Tuesday, February 14, 2012
Family Business: Preserving Your Legacy for Generations to Come
Your family-owned business is not just one of your most significant assets, it is also your legacy. Both must be protected by implementing a transition plan to arrange for transfer to your children or other loved ones upon your retirement or death.
More than 70 percent of family businesses do not survive the transition to the next generation. Ensuring your family does not fall victim to the same fate requires a unique combination of proper estate and tax planning, business acumen and common-sense communication with those closest to you. Below are some steps you can take today to make sure your family business continues from generation to generation.
Meet with an estate planning attorney to develop a comprehensive plan that includes a will and/or living trust. Your estate plan should account for issues related to both the transfer of your assets, including the family business and estate taxes.
Communicate with all family members about their wishes concerning the business. Enlist their involvement in establishing a business succession plan to transfer ownership and control to the younger generation. Include in-laws or other non-blood relatives in these discussions. They offer a fresh perspective and may have talents and skills that will help the company.
Make sure your succession plan includes: preserving and enhancing “institutional memory”, who will own the company, advisors who can aid the transition team and ensure continuity, who will oversee day-to-day operations, provisions for heirs who are not directly involved in the business, tax saving strategies, education and training of family members who will take over the company and key employees.
Discuss your estate plan and business succession plan with your family members and key employees. Make sure everyone shares the same basic understanding.
Plan for liquidity. Establish measures to ensure the business has enough cash flow to pay taxes or buy out a deceased owner’s share of the company. Estate taxes are based on the full value of your estate. If your estate is asset-rich and cash-poor, your heirs may be forced to liquidate assets in order to cover the taxes, thus removing your “family” from the business.
Implement a family employment plan to establish policies and procedures regarding when and how family members will be hired, who will supervise them, and how compensation will be determined.
Have a buy-sell agreement in place to govern the future sale or transfer of shares of stock held by employees or family members.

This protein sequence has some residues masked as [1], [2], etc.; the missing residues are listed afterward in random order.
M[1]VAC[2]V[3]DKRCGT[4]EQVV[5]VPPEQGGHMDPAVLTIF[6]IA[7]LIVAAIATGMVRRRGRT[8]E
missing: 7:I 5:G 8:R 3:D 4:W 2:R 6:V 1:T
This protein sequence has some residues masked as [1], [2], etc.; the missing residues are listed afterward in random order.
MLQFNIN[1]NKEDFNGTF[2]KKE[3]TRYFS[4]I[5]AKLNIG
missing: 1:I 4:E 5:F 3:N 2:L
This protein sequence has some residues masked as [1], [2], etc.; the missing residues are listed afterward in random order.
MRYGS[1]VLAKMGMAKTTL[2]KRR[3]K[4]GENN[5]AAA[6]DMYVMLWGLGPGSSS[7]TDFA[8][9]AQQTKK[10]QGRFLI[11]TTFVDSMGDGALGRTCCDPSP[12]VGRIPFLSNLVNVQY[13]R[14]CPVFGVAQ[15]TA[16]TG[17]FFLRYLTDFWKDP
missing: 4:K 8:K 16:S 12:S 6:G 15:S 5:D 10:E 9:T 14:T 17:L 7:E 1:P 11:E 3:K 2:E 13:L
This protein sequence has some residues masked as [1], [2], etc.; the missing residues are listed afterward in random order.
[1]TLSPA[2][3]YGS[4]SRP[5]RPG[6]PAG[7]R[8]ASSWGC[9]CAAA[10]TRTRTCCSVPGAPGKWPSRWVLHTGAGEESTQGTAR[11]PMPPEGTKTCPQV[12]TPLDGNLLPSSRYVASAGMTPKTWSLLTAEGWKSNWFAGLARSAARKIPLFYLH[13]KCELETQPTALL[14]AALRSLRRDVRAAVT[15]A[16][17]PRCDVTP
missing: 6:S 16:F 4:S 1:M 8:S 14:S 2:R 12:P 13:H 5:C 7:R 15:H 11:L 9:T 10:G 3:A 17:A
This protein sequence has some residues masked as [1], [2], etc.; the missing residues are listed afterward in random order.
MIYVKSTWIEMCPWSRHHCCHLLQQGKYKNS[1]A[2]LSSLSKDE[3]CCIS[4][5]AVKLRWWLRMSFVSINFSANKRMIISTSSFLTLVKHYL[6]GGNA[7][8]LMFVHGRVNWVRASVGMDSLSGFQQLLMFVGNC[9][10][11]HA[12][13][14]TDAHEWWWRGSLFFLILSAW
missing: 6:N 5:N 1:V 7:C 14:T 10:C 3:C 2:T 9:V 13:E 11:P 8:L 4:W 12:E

Add independent professionals to your board of directors.
You have worked very hard over your lifetime to build your family-owned enterprise. However, you should resist the temptation to retain total control of your business well into your golden years. There comes a time to retire and focus your priorities on ensuring a smooth transition that preserves your legacy – and your investment – for generations to come.
Happy Valentine's Day! A great way to show someone you love them is by taking the steps to plan for your future!
Wednesday, July 06, 2011
Choosing A Business Entity
When an entrepreneur begins a for-profit business, one of the key early questions he or she needs to answer is, “What kind of business structure will serve me best?”
How should the business owner decide on the correct entity?
Making the final choice with regard to business entity usually involves weighing the answers to the following questions:
Which kind of entity allows me to operate most efficiently?
What entity choice will provide me maximum protection from the liabilities I am worried about?
Which choice is the smartest from a tax perspective?
Here is a quick overview of the most popular types of business entities, and how they stack up based on those three factors:
A Proprietorship, sometimes called a sole proprietorship, is simple to operate and its tax results are reported on the personal tax return. Its owner is responsible for all debts of the business.
A Partnership involves more than one business owner. While there are more hands available to do the work than a proprietorship, it is more complicated to operate because there need to be rules about how decisions are to be made and how finances are to be handled. All the partners are liable for all the partnership debts. The business’s tax results are reported on a separate tax return, but the results are passed through to the partners personally.
A Limited Liability Company (LLC) provides its owner(s) better liability protection than a proprietorship or partnership. It also needs written rules about how it will be operated. An LLC can have the tax characteristics of any one of the other entities listed here, depending on the choice the owner(s) make.
An S-Corporation offers the tried-and-true liability protection of a corporation with pass-through tax results similar to those offered by a partnership. Corporations need a set of rules – called by-laws – on how it will operate.
A C-Corporation is a more traditional corporate structure, offering the same kind of liability protection as an S-Corporation. It differs from most of the entities listed here, in that it has a separate tax identity from its owner(s). In some cases, the separate tax entity offers certain kinds of tax management advantages. Also, certain kinds of employee benefit plans create more favorable tax results in a C-Corporation.
If you are considering starting a business, you will need to get advice about your situation from an attorney and CPA. If you do not already have an attorney, I will be glad to counsel you on the legal elements involved.
If you are already operating a business entity, you should check with a CPA and an attorney to make sure your entity choice is still right for you. Also, feel welcome to call on our office to make sure that you are taking full advantage of the tax breaks offered to owners of a business of your type.
The Fitzgerald Law Office assists clients with Estate Planning, Advanced Estate Planning, Asset Protection, Business Succession Planning, Planning for Children, Guardianships, Probate and Estate Administration and Pet Trusts in St. Charles, Illinois, all of Kane and DuPage Counties and throughout the Fox Valley.